Legal Malpractice Suit on Multiemployer Pension Fund Liability Can Proceed

Case revolves around the concept of controlled group liability under ERISA, in which other entities could be responsible for the withdrawal liability of a plan sponsor based on common ownership.

Law firm Jaffe Raitt Heuer & Weiss P.C. is going to have to face a suit over advice that it provided to a private investment firm and its executives over multiemployer pension fund liability.

A report from Bloomberg BNA says that Judge George Caram Steeh of the U.S. District Court for the Eastern District of Michigan has ruled that SSL Assets LLC and its executives may move forward to trial with its suit against the law firm. Both sides had filed cross motions for summary judgment, which the judge denied on June 30 (Cohen v. Jaffe Raitt Heuer & Weiss, P.C. , 2017 BL 227043, E.D. Mich., No. 2:16-cv-11484, 6/30/17).

SSL Assets alleged that the legal advice provided by Jaffe was not only faulty, but ended up making SSL liable for $3.9 million in withdrawal liability under the Employee Retirement Income Security Act, as well as making it invest several millions in supporting a company it had only recently acquired.

An employer participating in a multiemployer pension plan is liable for its share of any underfunded benefits, also known as withdrawal liability, when it withdraws from the plan.

The case revolves around the concept of controlled group liability under ERISA, in which other entities could be responsible for the withdrawal liability of a plan sponsor based on common ownership.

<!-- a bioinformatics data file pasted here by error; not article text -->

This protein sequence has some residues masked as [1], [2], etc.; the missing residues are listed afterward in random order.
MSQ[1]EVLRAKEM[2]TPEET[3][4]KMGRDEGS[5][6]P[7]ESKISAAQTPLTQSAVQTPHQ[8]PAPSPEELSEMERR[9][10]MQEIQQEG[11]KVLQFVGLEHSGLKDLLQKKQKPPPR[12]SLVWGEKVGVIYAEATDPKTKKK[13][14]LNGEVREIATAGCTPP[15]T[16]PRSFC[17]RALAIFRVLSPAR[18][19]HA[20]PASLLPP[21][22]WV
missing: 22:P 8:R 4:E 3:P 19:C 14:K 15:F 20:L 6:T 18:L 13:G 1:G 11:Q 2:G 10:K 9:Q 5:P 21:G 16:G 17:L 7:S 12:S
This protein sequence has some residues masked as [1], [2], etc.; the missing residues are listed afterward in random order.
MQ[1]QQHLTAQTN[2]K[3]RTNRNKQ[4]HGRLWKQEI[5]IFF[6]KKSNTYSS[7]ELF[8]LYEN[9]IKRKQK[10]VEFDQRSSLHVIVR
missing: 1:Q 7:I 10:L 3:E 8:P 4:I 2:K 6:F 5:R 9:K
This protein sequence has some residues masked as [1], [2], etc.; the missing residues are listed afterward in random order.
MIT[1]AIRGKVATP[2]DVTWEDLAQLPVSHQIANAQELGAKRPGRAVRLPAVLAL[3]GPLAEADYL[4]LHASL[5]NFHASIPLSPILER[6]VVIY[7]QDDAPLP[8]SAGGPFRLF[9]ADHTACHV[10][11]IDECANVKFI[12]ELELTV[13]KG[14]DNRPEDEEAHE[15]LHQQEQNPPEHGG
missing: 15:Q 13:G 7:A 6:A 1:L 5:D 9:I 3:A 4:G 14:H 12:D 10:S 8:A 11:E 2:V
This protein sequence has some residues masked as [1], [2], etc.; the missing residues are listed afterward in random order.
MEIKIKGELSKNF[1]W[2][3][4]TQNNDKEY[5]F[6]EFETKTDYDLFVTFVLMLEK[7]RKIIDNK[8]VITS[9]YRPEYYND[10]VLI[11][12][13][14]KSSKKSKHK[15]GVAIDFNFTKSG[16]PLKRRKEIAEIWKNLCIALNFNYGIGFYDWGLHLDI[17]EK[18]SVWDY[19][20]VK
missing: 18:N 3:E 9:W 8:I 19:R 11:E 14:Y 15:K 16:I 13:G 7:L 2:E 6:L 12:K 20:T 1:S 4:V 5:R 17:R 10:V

SSL Assets is an affiliate of CoBe Capital LLC; its executives buy and turn around distressed businesses.

According to the report, in 2012, the executives moved to buy LSI Corp., a company that participated in a multiemployer pension plan that at the time was underfunded.

One of the SSL Assets executives went to Jaffe for advice on avoiding exposure to LSI’s $3.9 million liability, and Jaffe said that SSL Assets and its executives had no direct exposure for the liability.

Steeh ruled that there are issues of fact on whether Jaffe failed in its duty of care in providing legal advice; in addition, the judge said there are also issues related to causation and damages.

But in addition to questions over whether there actually was attorney-client privilege between Jaffe and the executives, the judge found that there were issues of fact in dispute that made it impossible for him to render a decision. Steeh’s opinion allows the case to proceed.

Stinson Leaonard Street LLP and Mark S. Baumkel represent SSL Assets and the executives in the case, and Plunkett & Cooney represents Jaffe Raitt.

About the Author

Marlene Y. Satter

Marlene Y. Satter

Marlene Y. Satter has covered the financial industry since 1997, first for Investment Advisor magazine, then ThinkAdvisor.com and BenefitsPro.com. Earlier, she was a bank officer; before that, a reporter and editor for a regional weekly newspaper group and a technical writer. She has a B.A. from Pace University.

Originally published on BenefitsPro. All rights reserved. This material may not be published, broadcast, rewritten, or redistributed.

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